R. Feinstein then analyzes the minhag to observe the first thirty-two days of the Omer. One can explain this minhag based on the account of R. Ibn Shuib that the students of Rabbi Akiva died the first thirty-two days. According to this explanation, this minhag insists that the days of observance are the first thirty-two days of the Omer. R. Feinstein attributes this explanation to the Vilna Gaon, op. cit. Alternatively, one can explain this minhag based on the second account that the students died on thirty-two of the forty-nine days. The first thirty-two days were chosen as the thirty-two days of observance in order to preserve uniformity within the locale. R. Feinstein attributes this explanation to Bach, Orach Chaim 493. R. Feinstein then notes that since the dispute between the Vilna Gaon and Bach is a question of which minhag to follow, one may be lenient and follow the opinion of Bach. Nevertheless, he concludes that if one normally observes the first thirty-two days, one should not switch to a different minhag unless there is a pressing need to do so. [R. Feinstein also notes that according to the first explanation (the one attributed to the Vilna Gaon), one who normally observes thirty-two non-consecutive days may not observe the first thirty-two days.]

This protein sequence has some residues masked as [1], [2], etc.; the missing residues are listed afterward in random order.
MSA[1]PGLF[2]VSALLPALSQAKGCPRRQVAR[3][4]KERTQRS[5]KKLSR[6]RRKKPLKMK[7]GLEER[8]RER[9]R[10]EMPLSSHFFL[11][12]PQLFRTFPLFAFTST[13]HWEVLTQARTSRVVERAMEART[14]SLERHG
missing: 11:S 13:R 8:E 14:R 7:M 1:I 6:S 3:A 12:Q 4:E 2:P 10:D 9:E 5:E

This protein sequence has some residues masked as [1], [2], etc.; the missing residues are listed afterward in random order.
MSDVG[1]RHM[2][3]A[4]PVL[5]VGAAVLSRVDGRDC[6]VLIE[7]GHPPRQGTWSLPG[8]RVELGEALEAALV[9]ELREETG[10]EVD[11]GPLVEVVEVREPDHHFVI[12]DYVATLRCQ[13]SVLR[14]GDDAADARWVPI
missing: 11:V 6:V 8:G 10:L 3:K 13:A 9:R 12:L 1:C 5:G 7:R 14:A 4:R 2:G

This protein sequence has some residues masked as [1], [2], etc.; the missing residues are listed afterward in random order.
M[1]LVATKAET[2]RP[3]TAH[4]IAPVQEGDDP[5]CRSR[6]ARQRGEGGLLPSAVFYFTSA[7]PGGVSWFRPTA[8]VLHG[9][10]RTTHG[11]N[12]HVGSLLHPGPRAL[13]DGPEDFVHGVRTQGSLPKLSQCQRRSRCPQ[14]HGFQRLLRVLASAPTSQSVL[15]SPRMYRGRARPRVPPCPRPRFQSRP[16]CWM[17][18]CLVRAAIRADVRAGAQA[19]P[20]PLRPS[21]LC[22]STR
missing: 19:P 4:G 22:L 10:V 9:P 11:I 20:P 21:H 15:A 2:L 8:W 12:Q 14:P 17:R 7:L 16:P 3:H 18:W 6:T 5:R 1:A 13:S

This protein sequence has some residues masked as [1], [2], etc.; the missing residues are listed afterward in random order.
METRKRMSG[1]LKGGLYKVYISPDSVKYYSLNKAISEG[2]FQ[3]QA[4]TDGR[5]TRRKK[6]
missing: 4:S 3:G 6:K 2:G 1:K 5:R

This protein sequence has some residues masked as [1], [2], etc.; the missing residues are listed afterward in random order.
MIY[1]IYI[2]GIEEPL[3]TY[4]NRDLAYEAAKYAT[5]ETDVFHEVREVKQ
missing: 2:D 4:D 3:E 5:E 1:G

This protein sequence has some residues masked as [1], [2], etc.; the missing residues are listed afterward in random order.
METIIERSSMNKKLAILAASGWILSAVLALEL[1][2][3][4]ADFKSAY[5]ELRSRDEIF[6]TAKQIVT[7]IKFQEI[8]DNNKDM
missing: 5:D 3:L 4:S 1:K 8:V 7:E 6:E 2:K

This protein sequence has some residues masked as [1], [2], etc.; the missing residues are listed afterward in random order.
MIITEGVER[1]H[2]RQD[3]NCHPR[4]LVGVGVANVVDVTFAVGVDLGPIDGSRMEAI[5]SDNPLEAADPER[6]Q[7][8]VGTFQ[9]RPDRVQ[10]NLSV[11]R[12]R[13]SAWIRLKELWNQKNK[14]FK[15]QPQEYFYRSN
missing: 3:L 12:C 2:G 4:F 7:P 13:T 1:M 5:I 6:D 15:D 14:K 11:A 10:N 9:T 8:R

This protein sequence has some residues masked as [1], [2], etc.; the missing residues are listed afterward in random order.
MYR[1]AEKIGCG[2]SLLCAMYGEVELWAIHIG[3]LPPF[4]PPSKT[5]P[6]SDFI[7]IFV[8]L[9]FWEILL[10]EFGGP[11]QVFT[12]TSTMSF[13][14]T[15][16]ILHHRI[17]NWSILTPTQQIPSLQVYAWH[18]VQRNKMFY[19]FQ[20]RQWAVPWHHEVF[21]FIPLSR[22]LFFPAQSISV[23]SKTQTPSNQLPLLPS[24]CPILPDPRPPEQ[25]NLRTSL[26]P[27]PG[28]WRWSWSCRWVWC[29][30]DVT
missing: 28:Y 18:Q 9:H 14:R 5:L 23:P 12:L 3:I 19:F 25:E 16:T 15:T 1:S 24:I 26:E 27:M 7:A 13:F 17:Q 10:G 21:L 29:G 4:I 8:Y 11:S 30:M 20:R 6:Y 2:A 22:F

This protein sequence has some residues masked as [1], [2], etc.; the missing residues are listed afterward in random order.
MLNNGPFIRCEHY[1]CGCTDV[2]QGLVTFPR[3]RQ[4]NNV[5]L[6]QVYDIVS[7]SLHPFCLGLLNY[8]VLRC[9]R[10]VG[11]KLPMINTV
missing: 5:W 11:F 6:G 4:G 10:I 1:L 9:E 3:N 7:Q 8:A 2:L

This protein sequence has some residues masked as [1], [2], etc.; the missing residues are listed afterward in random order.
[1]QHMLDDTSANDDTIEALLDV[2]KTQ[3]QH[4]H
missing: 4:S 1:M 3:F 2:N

The Coinciding of Shabbat and Rosh Chodesh
In Hagahot L'Sefer HaMinhagim (Tirnau) note 36, there is a leniency recorded that allows one to marry (on Friday) in a situation when Rosh Chodesh Iyyar coincides with Shabbat. Bach, op. cit., explains that this leniency applies to those who observe the first thirty-two days of the Omer as the mourning period. When Rosh Chodesh and Shabbat coincide there is "tosefet simcha," added joy, which overrides the obligation to mourn. Mishna Berurah 493:5, adds that the same leniency applies to cutting one's hair. Therefore, if Rosh Chodesh Iyyar coincides with Shabbat (as it does this year), it is permitted to cut one's hair on Friday in order to honor this day of "tosefet simcha."


References: Yevamot: 62b